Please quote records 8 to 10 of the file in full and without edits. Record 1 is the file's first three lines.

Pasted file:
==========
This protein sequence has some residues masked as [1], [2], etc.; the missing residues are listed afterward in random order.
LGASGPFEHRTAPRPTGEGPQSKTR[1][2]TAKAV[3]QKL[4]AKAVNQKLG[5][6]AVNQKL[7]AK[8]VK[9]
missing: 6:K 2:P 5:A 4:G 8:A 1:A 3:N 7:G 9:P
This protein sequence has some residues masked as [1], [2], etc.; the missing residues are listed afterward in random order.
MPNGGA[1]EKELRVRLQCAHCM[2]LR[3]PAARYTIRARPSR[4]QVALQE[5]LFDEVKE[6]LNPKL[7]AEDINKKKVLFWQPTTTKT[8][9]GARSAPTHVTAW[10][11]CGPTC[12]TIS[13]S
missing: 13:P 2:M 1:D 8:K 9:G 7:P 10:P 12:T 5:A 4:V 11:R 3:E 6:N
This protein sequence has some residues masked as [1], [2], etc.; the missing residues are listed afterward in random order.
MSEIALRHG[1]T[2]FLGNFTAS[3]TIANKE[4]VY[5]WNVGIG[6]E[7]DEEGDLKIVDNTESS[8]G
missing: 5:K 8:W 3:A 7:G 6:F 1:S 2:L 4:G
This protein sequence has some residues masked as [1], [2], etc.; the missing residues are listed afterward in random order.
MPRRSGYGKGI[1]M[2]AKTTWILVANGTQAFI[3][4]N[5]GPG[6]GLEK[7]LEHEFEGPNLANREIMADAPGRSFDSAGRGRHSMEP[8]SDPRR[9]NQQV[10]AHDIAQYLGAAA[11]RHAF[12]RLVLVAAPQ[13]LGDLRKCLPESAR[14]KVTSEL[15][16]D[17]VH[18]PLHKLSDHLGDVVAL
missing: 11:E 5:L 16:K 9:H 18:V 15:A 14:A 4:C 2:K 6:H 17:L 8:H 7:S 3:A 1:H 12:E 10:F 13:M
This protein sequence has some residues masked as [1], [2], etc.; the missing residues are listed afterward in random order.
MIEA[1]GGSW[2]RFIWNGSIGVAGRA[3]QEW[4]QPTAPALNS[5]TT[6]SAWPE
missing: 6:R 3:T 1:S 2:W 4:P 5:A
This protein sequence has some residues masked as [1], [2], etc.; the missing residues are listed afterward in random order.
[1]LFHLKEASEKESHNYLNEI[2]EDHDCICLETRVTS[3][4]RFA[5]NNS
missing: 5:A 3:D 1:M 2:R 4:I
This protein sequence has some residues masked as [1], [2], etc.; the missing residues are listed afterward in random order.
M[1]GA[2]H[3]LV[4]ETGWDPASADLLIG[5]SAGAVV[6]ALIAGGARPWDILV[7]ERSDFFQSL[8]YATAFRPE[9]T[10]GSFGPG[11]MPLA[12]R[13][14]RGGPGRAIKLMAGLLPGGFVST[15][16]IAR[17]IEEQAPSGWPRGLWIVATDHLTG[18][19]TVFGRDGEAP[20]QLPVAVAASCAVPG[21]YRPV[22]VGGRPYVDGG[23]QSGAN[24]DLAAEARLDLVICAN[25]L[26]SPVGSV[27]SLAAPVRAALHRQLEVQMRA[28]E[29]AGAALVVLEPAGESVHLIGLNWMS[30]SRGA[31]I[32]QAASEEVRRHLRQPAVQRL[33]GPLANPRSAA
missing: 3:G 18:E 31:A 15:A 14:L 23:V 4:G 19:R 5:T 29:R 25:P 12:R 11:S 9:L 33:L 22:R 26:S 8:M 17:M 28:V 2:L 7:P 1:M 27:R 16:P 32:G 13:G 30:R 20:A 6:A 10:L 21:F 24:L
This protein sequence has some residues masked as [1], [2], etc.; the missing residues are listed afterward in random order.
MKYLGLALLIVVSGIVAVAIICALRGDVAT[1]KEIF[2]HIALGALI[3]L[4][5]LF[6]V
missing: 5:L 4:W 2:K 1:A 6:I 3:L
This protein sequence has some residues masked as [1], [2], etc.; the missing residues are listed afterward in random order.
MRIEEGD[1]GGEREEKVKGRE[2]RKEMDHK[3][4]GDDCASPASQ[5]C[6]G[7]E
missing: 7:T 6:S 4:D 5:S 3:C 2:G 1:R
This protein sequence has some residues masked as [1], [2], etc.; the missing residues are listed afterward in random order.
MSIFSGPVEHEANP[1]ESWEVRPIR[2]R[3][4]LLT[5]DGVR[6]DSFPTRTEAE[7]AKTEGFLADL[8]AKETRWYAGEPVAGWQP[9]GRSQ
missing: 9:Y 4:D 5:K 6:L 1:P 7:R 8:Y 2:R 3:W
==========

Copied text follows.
This protein sequence has some residues masked as [1], [2], etc.; the missing residues are listed afterward in random order.
MKYLGLALLIVVSGIVAVAIICALRGDVAT[1]KEIF[2]HIALGALI[3]L[4][5]LF[6]V
missing: 5:L 4:W 2:K 1:A 6:I 3:L
This protein sequence has some residues masked as [1], [2], etc.; the missing residues are listed afterward in random order.
MRIEEGD[1]GGEREEKVKGRE[2]RKEMDHK[3][4]GDDCASPASQ[5]C[6]G[7]E
missing: 7:T 6:S 4:D 5:S 3:C 2:G 1:R
This protein sequence has some residues masked as [1], [2], etc.; the missing residues are listed afterward in random order.
MSIFSGPVEHEANP[1]ESWEVRPIR[2]R[3][4]LLT[5]DGVR[6]DSFPTRTEAE[7]AKTEGFLADL[8]AKETRWYAGEPVAGWQP[9]GRSQ
missing: 9:Y 4:D 5:K 6:L 1:P 7:R 8:Y 2:R 3:W